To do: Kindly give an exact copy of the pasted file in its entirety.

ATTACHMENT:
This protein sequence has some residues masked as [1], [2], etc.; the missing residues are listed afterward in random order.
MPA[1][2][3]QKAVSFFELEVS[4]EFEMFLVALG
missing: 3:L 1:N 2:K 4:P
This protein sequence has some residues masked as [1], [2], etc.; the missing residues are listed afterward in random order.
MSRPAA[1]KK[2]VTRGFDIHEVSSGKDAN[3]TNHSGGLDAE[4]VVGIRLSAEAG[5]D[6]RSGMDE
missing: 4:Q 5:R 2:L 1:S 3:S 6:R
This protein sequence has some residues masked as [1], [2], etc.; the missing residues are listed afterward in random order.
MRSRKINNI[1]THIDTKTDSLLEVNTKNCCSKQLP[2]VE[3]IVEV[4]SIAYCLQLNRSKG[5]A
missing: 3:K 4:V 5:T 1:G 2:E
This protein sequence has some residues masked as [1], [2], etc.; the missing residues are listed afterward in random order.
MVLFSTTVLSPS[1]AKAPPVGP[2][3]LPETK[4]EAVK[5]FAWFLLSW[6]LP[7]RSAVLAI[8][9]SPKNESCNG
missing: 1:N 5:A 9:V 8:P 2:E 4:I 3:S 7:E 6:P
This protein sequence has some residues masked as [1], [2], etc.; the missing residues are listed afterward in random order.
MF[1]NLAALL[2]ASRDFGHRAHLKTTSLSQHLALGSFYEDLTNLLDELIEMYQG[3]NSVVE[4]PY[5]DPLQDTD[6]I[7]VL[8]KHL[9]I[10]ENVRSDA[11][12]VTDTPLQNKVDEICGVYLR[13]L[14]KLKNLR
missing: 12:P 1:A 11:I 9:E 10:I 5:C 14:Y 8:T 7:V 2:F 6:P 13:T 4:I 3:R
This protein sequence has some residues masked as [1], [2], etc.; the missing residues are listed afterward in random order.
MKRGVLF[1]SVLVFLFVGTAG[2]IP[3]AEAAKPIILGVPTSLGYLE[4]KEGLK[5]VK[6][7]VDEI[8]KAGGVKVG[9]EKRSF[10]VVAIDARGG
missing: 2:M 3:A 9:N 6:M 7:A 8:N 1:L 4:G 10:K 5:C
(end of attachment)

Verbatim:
This protein sequence has some residues masked as [1], [2], etc.; the missing residues are listed afterward in random order.
MPA[1][2][3]QKAVSFFELEVS[4]EFEMFLVALG
missing: 3:L 1:N 2:K 4:P
This protein sequence has some residues masked as [1], [2], etc.; the missing residues are listed afterward in random order.
MSRPAA[1]KK[2]VTRGFDIHEVSSGKDAN[3]TNHSGGLDAE[4]VVGIRLSAEAG[5]D[6]RSGMDE
missing: 4:Q 5:R 2:L 1:S 3:S 6:R
This protein sequence has some residues masked as [1], [2], etc.; the missing residues are listed afterward in random order.
MRSRKINNI[1]THIDTKTDSLLEVNTKNCCSKQLP[2]VE[3]IVEV[4]SIAYCLQLNRSKG[5]A
missing: 3:K 4:V 5:T 1:G 2:E
This protein sequence has some residues masked as [1], [2], etc.; the missing residues are listed afterward in random order.
MVLFSTTVLSPS[1]AKAPPVGP[2][3]LPETK[4]EAVK[5]FAWFLLSW[6]LP[7]RSAVLAI[8][9]SPKNESCNG
missing: 1:N 5:A 9:V 8:P 2:E 4:I 3:S 7:E 6:P
This protein sequence has some residues masked as [1], [2], etc.; the missing residues are listed afterward in random order.
MF[1]NLAALL[2]ASRDFGHRAHLKTTSLSQHLALGSFYEDLTNLLDELIEMYQG[3]NSVVE[4]PY[5]DPLQDTD[6]I[7]VL[8]KHL[9]I[10]ENVRSDA[11][12]VTDTPLQNKVDEICGVYLR[13]L[14]KLKNLR
missing: 12:P 1:A 11:I 9:E 10:I 5:C 14:Y 8:T 7:V 2:F 6:P 13:T 4:I 3:R
This protein sequence has some residues masked as [1], [2], etc.; the missing residues are listed afterward in random order.
MKRGVLF[1]SVLVFLFVGTAG[2]IP[3]AEAAKPIILGVPTSLGYLE[4]KEGLK[5]VK[6][7]VDEI[8]KAGGVKVG[9]EKRSF[10]VVAIDARGG
missing: 2:M 3:A 9:N 6:M 7:A 8:N 1:L 4:G 10:K 5:C